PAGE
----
The fear of collaboration by the so-called mainstream democratic parties with the far-right in Germany has been realised in the first such incident in post-war times, writes Sibylle Kaczorek.
Alternative for Germany (AfD)
In recent elections in two East German states on September 1, the vote for the far right was the highest yet, writes Sibylle Kaczorek.
Sibylle Kaczorek, a member of Germany’s main left party Die Linke and an activist with Aufstehengegen Rassismus! (Stand Up Against Racism!) was interviewed in May by Dick Nichols, Green Left Weekly’s European correspondent.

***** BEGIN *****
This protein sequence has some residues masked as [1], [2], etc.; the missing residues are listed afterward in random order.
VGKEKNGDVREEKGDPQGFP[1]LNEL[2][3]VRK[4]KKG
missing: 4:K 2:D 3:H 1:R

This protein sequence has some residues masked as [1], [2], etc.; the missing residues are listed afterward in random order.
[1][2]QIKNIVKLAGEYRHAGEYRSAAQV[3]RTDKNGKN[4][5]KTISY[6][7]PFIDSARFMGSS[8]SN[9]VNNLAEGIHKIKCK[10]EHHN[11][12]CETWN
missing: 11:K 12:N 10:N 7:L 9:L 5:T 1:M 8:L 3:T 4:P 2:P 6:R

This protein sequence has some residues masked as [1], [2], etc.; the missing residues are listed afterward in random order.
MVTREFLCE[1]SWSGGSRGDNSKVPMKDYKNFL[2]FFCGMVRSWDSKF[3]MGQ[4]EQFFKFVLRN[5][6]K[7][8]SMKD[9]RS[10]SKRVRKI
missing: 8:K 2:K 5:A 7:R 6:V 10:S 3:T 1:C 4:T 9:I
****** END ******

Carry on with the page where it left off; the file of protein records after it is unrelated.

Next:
After 60 days of discussions, negotiations for a new governing coalition have failed in Germany, leaving the country without a government.
Last September’s general election – in which the far-right obtained an unprecedented and alarming result – left no party with an absolute majority, forcing incumbent Chancellor Angela Merkel to look for partners to form a new government.
The picture that emerges from the German elections, held on September 24, is cause for concern on multiple fronts — especially in the surge to the neo-Nazi Alternative for Germany (AfD).
Alongside Chancellor Angela Merkel winning a fourth term and the clear defeat of the Social Democratic Party (SPD), the shadow of a resurgent neo-Nazism casts a serious threat not only for Germany itself, but all of Europe.